Last updated: August 23. 2013 10:25PM - 341 Views

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LIMA February marks Black History Month in the United States, but area black leaders remind us there are historic figures still doing good work in the region.

This week, The Lima News profiles five of those inspirational community leaders, Frank Lamar, Ann Miles, Chris Jackson, Beverly McCoy and the Rev. Bob Horton. Today we look at Miles.

Ann Miles

When Ann Miles retired from Whirlpool, she had two choices: Enjoy her retirement to its fullest or commit her full attention and time to serving the Lima community.

She chose the latter.

A member of the Lima City School board for 10 years, shes done her fair share to contribute to the community. Shes a Lima Senior High School graduate and is very involved in the YMCA Black Achievers program, which focuses on middle and high school black children, preparing them to further their education post-high school graduation, including tutoring.

She also is an advocate for Activate Allen County, which was a grant dedicated to making the county healthier.

Growing up, there were so many people who were influential in my life, said Miles, now 58. I still remember my fourth-grade teacher. She probably does not realize the impact she had on my life, how she encouraged me and really spoke into my life. Its because of those people that helped me get through life, because Ive had a good life, I want to do the same for others.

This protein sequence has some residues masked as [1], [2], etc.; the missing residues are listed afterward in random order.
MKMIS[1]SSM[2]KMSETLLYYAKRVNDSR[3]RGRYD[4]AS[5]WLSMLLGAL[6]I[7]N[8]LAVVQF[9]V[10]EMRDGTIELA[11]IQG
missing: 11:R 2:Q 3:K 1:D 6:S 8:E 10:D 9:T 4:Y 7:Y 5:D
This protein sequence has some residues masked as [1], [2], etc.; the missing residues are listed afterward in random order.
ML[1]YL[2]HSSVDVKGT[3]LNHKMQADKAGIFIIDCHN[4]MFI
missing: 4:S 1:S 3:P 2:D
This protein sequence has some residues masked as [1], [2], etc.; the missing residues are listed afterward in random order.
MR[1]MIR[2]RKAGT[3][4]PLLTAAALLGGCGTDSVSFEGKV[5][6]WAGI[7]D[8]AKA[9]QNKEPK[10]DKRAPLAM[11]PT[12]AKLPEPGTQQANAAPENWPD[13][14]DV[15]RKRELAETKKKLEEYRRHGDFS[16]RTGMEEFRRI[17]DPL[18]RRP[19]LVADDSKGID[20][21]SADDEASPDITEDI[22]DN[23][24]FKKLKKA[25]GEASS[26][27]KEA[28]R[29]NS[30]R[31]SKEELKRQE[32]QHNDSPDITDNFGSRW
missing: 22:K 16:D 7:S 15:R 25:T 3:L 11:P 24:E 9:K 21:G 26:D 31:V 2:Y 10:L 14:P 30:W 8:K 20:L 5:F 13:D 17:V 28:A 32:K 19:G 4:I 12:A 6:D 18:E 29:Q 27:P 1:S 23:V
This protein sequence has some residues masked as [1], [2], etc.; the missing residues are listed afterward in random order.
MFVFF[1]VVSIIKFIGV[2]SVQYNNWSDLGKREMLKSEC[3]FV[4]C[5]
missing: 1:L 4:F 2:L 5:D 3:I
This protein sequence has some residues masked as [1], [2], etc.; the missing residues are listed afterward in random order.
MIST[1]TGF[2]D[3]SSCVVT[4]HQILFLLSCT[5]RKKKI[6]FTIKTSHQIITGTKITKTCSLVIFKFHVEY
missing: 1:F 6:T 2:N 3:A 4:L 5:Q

Shes also a member of the board for Family Promise, which provides housing for families that do not have housing. Shes also served on the LACCA board.

She was born in Mississippi, but came to Lima when she was less than a year old. During her time in Lima, she spent 37 years at Whirlpool in the finance department, retiring three years ago.

Its been so great because Ive met a lot of great people in this community over the years and the different boards and activities Ive done, she said. I really have enjoyed it. Its opened a lot of doors for me.

The eldest of 10 children, she never had a lot of opportunities for herself. Thats why she has since created them by serving the community.

The opportunities Ive had and the settings Ive been in, I would have never dreamed of, she said. To think that I can sit in a meeting with people in this community and they seek my advice, thats heartwarming, its humbling.

She loves the children of Lima, which is the main reason why she does what she does.

I have a heart for the kids here in the Lima community, she said. Just trying to give these kids some hope, its why I do it.

Black history is something she also wants to make sure is being hit hard in Lima City Schools year-round, not just in February.

Its so important. It bothers me sometimes that we pick one month per year to really highlight it, she said. I hope the teachers in the schools do it justice. I really think it should be something thats hit on throughout the year. Weve got to know where we come from to know where were going.

Miles said she only hopes to continue to serve the Lima community in the coming years.

Ann Miles
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